Issue: Jun 2004


Europe Report



Can the Koreans Crack Europe?

by Anthony Lewis

Hyundai and Kia watch market share rise as they break ground for a new European assembly plant.


Though sales are growing, many Europeans still perceive Hyundais, like this Accent, to be cheap on price and quality, something that Hyundai is determined to fix.

What is the fastest growing car brand in Europe? Humble Kia took the honors in 2003 with growth of 48.4 percent to 107,631 sales. So far this year, it’s Daewoo, up 41 percent to 46,784 sales with Kia seeing a 15 percent increase to 42,517 and Hyundai a 17 percent rise to 103,434.







 
Though sales are growing, many Europeans still perceive Hyundais, like this Accent, to be cheap on price and quality, something that Hyundai is determined to fix.
Hyundai ended last year with close to 280,000 sales in Europe and the business plan sees that more than double to 600,000 by 2010. Dial in the contribution from Kia (close to 110,000 units last year and promising a lot more this year) and the Hyundai-Kia double act begins to look very powerful.

“We will make 3.4 million cars this year and our ambition is 6 million by 2010,” saysWerner Frey, vice president Hyundai Motor Europe. “To do that we need to produce in Europe the cars we sell in Europe.” Enter the new Kia factory in Zilina, Slovakia. There was some surprise when it was announced at the Geneva auto show in March that it would be a factory for the junior partner Kia and not for the better-established and bigger selling Hyundai. Original plans were for 200,000 new Bsegment Kias a year. But that plan is already being reviewed, barely a month since the groundbreaking ceremony.

“Internally, we are discussing 300,000 units a year by building both Kia and Hyundai models in Slovakia,” says Frey.

When Hyundai took over Kia in 1999, the two brands had 29 platforms between them. “We are reducing that to just seven,” said Frey. While they share platforms, engines and componentry, they won’t be sharing dealers. Both companies admit that they must strengthen their dealer networks as part of a brand-building process. While product quality for both brands is recognized within the industry as good (how many other automakers offer a 10-year warranty?) the perception by the buying public, in Europe at least, is of cheapness in every respect, not just the sticker price. “We need to have dealers who are more professional, more active and who can sell more cars,” says Frey. “We need to define the franchise standards so we can raise the levels of service to our customers.”

It’s a sentiment echoed by Kia which has announced its “Young, Sporty and Friendly” image as the long-term plan to change what it acknowledges is still a poor brand image. The company is currently working on a brand slogan to get the message across.

As with Hyundai, Kia’s global plan is to unify the look of its dealers, and to take more on in Europe. It currently has 1,150 and an extra 700 will be recruited over the next six years. Thomas Oh, director of Kia’s overseas planning group, says: “We need to expand and improve our sales network in both quality and quantity and renew and re-enforce our model line-up to achieve a premium brand image.” So seven new models will be introduced over the next six years and its Circle of Excellence program, already running in the U.S., will be extended to its U.K. dealers. Speaking at Kia’s global distributors’ meeting in Seoul, Oh said: “We also need to increase customer loyalty through better quality at our dealers and improved aftersales service. To do this we are developing regional strategies to meet market demands.”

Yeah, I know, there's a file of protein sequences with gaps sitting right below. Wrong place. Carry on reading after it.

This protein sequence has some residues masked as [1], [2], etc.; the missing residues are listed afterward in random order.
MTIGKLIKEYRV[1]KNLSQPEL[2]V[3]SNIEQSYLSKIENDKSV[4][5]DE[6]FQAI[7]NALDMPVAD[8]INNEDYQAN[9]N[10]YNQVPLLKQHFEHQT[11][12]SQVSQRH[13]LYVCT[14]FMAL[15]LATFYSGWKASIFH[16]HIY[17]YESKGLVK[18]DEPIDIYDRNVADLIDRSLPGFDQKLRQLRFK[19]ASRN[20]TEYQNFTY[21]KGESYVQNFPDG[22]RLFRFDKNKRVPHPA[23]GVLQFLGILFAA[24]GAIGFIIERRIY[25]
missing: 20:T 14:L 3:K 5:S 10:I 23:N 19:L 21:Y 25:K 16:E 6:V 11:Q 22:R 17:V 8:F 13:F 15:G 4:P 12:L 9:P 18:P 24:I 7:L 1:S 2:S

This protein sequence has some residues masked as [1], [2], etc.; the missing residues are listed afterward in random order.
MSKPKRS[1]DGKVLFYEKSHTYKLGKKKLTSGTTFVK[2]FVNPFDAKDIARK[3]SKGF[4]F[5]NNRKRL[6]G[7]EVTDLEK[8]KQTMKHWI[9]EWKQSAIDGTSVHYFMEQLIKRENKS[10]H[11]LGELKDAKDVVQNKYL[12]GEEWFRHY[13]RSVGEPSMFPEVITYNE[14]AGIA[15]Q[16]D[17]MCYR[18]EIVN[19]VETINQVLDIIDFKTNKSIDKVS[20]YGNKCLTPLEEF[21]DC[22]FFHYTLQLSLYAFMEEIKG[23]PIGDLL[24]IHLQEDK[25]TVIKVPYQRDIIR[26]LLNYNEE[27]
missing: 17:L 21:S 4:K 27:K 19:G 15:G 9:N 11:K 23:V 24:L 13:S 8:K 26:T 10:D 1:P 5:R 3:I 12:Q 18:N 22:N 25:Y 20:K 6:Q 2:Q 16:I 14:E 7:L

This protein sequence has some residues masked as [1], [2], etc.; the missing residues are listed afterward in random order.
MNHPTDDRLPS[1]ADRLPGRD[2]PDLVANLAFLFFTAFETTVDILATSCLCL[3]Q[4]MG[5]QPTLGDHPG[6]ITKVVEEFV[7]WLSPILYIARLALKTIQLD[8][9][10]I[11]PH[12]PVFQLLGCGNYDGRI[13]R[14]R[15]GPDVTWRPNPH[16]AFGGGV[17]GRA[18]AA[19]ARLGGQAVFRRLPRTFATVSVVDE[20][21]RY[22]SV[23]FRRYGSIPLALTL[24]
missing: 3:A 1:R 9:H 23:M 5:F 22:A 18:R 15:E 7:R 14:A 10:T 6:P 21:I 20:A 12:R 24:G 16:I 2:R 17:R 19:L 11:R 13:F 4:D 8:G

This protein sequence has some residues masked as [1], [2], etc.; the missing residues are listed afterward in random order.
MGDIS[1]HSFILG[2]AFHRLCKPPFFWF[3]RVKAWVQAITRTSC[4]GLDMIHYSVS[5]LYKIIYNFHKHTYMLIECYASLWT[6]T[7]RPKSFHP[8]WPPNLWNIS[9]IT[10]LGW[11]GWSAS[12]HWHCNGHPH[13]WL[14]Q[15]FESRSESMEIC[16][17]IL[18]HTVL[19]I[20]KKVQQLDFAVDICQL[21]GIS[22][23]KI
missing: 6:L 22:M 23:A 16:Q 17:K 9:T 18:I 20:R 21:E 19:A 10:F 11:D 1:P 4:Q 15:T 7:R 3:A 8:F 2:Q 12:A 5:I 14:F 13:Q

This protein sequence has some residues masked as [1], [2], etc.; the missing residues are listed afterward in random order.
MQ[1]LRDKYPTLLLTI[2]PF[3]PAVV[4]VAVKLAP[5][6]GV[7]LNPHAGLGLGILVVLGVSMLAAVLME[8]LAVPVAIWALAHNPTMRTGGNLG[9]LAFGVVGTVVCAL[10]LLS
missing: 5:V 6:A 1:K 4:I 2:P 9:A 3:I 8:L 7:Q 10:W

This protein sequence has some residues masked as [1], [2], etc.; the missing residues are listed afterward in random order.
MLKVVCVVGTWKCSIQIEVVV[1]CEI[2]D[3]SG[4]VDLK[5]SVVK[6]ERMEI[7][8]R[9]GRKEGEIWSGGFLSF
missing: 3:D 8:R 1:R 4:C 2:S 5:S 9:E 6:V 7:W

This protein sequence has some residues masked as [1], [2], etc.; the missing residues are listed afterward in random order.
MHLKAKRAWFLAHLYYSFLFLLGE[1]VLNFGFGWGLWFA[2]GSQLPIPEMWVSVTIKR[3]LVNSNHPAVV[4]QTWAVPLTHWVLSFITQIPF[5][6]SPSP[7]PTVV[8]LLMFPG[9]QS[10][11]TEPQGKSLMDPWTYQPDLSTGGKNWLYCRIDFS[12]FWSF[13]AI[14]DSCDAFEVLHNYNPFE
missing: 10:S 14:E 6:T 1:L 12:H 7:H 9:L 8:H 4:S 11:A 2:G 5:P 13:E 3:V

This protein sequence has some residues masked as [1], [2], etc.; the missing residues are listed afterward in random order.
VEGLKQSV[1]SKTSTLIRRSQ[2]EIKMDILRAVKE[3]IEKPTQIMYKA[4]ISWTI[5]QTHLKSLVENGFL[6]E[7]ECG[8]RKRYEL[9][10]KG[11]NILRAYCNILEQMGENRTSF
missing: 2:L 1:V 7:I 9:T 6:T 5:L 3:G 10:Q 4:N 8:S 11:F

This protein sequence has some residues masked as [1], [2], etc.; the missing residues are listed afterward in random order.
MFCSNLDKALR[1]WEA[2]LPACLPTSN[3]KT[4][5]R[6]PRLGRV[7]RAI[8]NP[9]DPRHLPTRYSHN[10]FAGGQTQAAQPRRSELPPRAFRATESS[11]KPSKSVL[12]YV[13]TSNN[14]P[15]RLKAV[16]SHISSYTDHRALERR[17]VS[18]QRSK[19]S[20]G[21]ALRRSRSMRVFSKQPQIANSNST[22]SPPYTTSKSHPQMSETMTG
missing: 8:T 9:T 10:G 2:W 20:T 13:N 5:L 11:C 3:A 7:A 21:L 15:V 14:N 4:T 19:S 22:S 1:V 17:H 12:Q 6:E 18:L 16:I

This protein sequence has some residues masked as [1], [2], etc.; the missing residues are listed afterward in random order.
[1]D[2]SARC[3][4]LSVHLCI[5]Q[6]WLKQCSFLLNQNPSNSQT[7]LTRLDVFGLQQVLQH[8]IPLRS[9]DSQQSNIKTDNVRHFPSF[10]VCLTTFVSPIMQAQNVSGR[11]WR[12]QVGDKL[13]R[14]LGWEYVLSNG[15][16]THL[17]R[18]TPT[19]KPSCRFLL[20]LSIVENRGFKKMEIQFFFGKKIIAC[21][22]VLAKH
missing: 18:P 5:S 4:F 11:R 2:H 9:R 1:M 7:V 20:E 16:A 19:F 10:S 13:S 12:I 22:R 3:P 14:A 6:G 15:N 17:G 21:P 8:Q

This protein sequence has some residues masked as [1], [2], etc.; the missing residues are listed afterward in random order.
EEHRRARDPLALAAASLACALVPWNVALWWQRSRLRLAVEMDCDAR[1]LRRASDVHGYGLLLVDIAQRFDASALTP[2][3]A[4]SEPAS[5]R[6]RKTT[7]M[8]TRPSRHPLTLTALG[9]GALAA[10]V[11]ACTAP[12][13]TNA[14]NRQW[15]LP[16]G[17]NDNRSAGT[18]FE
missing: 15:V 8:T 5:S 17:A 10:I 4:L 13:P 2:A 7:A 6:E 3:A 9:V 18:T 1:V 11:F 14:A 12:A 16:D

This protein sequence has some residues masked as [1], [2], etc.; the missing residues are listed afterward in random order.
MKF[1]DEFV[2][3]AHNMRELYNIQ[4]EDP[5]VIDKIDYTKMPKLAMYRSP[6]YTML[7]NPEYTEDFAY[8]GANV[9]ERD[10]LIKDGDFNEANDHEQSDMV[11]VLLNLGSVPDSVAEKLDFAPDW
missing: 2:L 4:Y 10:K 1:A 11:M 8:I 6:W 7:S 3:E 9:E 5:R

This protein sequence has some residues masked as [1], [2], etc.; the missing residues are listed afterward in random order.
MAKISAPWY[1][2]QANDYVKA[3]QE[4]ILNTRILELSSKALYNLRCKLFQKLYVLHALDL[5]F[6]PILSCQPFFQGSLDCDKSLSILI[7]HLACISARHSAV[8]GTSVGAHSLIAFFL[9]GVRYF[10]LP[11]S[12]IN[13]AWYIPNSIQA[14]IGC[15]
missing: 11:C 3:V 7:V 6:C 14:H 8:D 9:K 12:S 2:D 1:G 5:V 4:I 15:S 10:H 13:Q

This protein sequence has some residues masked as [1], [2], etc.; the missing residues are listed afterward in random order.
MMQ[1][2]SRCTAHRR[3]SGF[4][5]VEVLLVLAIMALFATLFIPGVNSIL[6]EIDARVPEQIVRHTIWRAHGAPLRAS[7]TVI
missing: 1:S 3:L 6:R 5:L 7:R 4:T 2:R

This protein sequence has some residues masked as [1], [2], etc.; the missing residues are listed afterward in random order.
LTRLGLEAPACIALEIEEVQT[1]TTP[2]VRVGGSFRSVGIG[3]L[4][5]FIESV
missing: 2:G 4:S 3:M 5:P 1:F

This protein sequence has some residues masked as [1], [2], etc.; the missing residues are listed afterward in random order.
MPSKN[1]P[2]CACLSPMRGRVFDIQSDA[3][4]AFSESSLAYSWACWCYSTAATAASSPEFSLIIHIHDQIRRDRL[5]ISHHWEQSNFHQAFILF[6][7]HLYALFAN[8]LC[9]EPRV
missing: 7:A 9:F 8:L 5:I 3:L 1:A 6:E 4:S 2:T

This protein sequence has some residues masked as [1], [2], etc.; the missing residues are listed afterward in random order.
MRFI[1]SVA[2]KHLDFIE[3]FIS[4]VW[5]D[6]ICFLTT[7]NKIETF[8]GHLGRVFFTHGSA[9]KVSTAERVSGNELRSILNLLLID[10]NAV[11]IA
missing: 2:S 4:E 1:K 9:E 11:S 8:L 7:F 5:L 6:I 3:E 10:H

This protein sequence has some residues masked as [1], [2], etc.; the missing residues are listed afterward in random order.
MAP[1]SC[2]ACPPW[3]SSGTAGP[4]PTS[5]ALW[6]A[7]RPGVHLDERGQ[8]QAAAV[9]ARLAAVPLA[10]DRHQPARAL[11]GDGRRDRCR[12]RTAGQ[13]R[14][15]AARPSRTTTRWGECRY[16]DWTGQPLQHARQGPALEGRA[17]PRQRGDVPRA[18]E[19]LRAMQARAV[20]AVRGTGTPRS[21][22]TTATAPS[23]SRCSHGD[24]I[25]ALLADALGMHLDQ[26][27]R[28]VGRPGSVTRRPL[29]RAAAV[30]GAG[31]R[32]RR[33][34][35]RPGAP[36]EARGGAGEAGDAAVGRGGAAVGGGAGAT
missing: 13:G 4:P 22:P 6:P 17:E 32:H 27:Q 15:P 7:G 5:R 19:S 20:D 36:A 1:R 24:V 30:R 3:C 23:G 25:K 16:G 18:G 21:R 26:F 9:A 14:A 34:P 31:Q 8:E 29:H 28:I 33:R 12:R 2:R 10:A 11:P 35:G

European dealers will be expected to invest in upgrades for their premises aimed at unifying the Kia image worldwide. This will include new signage and “totems” or pylons displaying the name sign in a new “Kia Red”.

There will also be conformity in the color of dealer buildings in grey and silver. “At the moment we have no guidelines as to what color the buildings should be and they are different around the world,” says B. H. Lee, director of the overseas marketing group.

Lee added: “Dealers will have to be uniform and modern to strengthen our brand image and differentiate Kia from other car makes.”

European chief Jean Charles Lievens says that most of Kia’s dealers in the region are private entrepreneurs and they will be expected to make the investment over the next few years.

“Until recently Kia could only compete in around 35 percent of the market segments in Europe but we are gradually expanding the model range to allow us to compete in 90 percent of the segments.

“We will also be investing in sponsorships and PR to strengthen our position as the fastest growing brand in Europe and we fully intend to keep growing. Our vehicle designs are becoming more European and the new model to be built at Zilina will be designed specifically for the European market.”

The model range will be strengthened with the unveil of the new Sportage SUV at the Paris Motor Show in September which goes on sale in Europe in 2005.

This article was provided exclusively to Automotive Industries by Interchange, a U.K.-based automotive business agency and consultancy servicing media and corporate clients. Anthony Lewis is a partner in Interchange and can be contacted via e-mail at interchangenews@aol.com.


Send your comment:
Name: Email:
Phone: Town & Country:
Comment:



















































































































































































































































































Automotive Industries
Call For Interviews, News & Advertising

x

Thank You

x